Les Hunter builds workshops in their bedrooms for Peter and his younger brother Ian, once they are (more or less) old enough to use adult tools. Five or maybe six years old. When the boys express an interest in a particular field, equipment — but no explanations — appears mysteriously on their workbenches.

The pair plunge into electronics with gusto but minimal supervision. Peter Hunter repairs valve radios for the neighbours; he spends the pocket money on upgraded tools — high-spec drills and vices. When Ian Hunter gets into chemistry, their father extends his bedroom to incorporate a lab, complete with fume hood and chemicals. Ian Hunter goes on to make explosives big enough to blow “small craters” in the ground at One Tree Hill.

Les Hunter, busy with his business and his own projects, is hands-off. Still, Peter and Ian, who will each become world-leading scientists, wonder in retrospect if their father’s tactics, were a strange form of brilliant parenting.

Big data, bigger computers

In the mid-1980s, Peter Hunter, then a tall, skinny bioengineering researcher, returns from a sabbatical at McGill University in Montreal and announces his team needs significantly more computing power. He and colleagues persuade the powers that be to buy a MicroVAX, a machine which, at that time, cost the equivalent of a couple of years of an average salary.

Later, the building managers discover they need to hire a crane and take off part of the roof of the Engineering School to bring in the machine. Astonishingly, they agree.

A decade or so later, Hunter will convince the University of Auckland to upgrade; this time to a Silicon Graphics computer, a machine with state-of- the-art 3D visualisation capabilities worth more than $2 million.

It’s a vast sum in 1995, when the median house price is less than $150,000. But for a time the University has one of the most powerful computers in the southern hemisphere.

In 1997, Hunter returned from Oxford, as had his longtime colleague Smaill from Imperial College in London.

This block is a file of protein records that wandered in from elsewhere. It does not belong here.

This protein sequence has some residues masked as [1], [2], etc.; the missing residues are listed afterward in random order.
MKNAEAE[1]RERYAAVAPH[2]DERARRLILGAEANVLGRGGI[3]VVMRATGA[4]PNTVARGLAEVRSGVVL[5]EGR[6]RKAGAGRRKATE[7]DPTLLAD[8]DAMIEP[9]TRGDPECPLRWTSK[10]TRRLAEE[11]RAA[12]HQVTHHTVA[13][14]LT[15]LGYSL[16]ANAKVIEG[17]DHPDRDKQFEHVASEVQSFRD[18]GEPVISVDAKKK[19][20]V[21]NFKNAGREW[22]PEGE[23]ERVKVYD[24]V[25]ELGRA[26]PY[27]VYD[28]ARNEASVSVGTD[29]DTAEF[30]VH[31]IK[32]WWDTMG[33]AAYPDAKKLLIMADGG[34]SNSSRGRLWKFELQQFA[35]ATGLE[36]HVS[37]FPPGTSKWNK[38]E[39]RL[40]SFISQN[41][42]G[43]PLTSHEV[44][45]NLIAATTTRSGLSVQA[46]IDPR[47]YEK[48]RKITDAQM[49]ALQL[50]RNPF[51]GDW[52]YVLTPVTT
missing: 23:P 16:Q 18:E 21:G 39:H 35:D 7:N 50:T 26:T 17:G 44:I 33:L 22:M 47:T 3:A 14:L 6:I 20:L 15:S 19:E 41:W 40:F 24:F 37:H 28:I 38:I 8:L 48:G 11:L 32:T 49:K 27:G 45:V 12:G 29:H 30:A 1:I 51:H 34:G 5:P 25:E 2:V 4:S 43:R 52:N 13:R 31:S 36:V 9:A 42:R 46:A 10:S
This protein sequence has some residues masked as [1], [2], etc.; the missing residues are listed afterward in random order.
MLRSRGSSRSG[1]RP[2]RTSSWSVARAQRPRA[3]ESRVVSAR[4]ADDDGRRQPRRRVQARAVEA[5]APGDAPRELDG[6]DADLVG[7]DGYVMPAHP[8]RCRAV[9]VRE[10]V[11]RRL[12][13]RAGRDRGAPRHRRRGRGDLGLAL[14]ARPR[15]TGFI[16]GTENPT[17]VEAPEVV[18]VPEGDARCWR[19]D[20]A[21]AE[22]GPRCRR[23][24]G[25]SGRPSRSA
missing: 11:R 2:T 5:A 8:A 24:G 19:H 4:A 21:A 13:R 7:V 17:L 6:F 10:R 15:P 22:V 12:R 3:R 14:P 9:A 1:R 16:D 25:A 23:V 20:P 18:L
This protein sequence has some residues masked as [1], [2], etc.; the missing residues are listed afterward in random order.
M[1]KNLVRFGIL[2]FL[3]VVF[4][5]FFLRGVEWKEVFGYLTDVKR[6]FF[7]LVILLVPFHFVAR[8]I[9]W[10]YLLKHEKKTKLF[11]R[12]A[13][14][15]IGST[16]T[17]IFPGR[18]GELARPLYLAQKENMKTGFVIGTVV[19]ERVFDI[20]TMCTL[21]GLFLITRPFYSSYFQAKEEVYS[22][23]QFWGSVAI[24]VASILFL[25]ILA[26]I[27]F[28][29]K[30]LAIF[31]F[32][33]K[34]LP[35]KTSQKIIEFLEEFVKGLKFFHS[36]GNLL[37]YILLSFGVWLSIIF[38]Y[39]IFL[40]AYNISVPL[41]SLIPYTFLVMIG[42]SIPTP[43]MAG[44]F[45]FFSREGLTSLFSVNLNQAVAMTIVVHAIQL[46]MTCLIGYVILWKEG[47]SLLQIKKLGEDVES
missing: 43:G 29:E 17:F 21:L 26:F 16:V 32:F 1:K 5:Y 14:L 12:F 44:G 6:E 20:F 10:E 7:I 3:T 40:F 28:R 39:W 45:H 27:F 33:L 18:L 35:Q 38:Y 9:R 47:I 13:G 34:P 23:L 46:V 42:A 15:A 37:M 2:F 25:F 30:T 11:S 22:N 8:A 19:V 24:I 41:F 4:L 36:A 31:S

They and a small number of students bounced between the Department of Physiology and the Department of Engineering Science trying to do work which combined but did not fit either discipline.

“It was hopeless. No one wanted to give us space,” Hunter says. “At that time Engineering Science did maths, but it didn’t do experimental work — everyone was very protective of their space.” 

The Engineering Science department had the equipment the nascent bioengineers needed for their calculations and equations, but lacked space to conduct experiments. Hunter and his team had collected slivers of heart tissue to obtain the data they needed. They needed more than a computer and a desk.

Peter at work with the 12 Labours project team.

When John Hood (later Sir John) became Vice-Chancellor of the University of Auckland, he understood what Hunter and colleagues were doing and suggested they move to 70 Symonds St at the University of Auckland’s city campus. There was space on one of the floors. Hunter remembers walking down Symonds St with the then-head of UniServices, Dr John Kernohan. “And he said to me: ‘One day, you will occupy the whole of that building.’ And I looked at him as if he was absolutely mad because we had one floor. But he was right.”